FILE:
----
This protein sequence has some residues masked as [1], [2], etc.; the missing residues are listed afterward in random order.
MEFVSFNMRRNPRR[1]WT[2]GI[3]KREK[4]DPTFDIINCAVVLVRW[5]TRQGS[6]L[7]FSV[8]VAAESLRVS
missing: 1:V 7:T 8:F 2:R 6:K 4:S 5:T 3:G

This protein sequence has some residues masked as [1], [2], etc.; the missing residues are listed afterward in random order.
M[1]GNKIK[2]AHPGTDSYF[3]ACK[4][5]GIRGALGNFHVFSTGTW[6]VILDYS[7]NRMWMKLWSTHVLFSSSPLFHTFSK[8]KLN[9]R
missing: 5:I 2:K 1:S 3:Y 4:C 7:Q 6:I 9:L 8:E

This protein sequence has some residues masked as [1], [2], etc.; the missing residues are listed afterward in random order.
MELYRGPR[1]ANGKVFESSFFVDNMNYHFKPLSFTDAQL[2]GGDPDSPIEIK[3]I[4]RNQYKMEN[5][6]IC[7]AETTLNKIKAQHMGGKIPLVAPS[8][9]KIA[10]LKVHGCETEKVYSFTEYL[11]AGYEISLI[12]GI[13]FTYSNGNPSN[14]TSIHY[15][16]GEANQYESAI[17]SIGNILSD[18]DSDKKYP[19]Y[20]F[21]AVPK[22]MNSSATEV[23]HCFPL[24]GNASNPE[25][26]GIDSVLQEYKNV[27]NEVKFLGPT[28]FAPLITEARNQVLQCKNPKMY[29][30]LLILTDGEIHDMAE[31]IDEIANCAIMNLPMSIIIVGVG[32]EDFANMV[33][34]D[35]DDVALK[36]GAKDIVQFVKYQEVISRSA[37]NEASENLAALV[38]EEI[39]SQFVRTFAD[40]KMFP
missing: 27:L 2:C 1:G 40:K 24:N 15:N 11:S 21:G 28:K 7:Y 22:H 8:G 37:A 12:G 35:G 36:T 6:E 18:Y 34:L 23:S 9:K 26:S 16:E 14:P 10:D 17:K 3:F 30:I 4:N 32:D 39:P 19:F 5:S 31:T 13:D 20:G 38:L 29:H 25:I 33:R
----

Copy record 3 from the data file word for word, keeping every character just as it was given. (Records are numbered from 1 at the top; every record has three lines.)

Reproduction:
This protein sequence has some residues masked as [1], [2], etc.; the missing residues are listed afterward in random order.
MELYRGPR[1]ANGKVFESSFFVDNMNYHFKPLSFTDAQL[2]GGDPDSPIEIK[3]I[4]RNQYKMEN[5][6]IC[7]AETTLNKIKAQHMGGKIPLVAPS[8][9]KIA[10]LKVHGCETEKVYSFTEYL[11]AGYEISLI[12]GI[13]FTYSNGNPSN[14]TSIHY[15][16]GEANQYESAI[17]SIGNILSD[18]DSDKKYP[19]Y[20]F[21]AVPK[22]MNSSATEV[23]HCFPL[24]GNASNPE[25][26]GIDSVLQEYKNV[27]NEVKFLGPT[28]FAPLITEARNQVLQCKNPKMY[29][30]LLILTDGEIHDMAE[31]IDEIANCAIMNLPMSIIIVGVG[32]EDFANMV[33][34]D[35]DDVALK[36]GAKDIVQFVKYQEVISRSA[37]NEASENLAALV[38]EEI[39]SQFVRTFAD[40]KMFP
missing: 27:L 2:C 1:G 40:K 24:N 15:N 11:S 21:G 28:K 7:Y 22:H 8:G 37:A 12:G 35:G 36:T 6:E 18:Y 34:L 23:S 9:K 26:S 16:E 14:P 10:D 17:K 3:F 30:I 4:N 32:D 39:P 19:F 5:S 31:T 13:D 20:G 38:L 29:H 25:I 33:R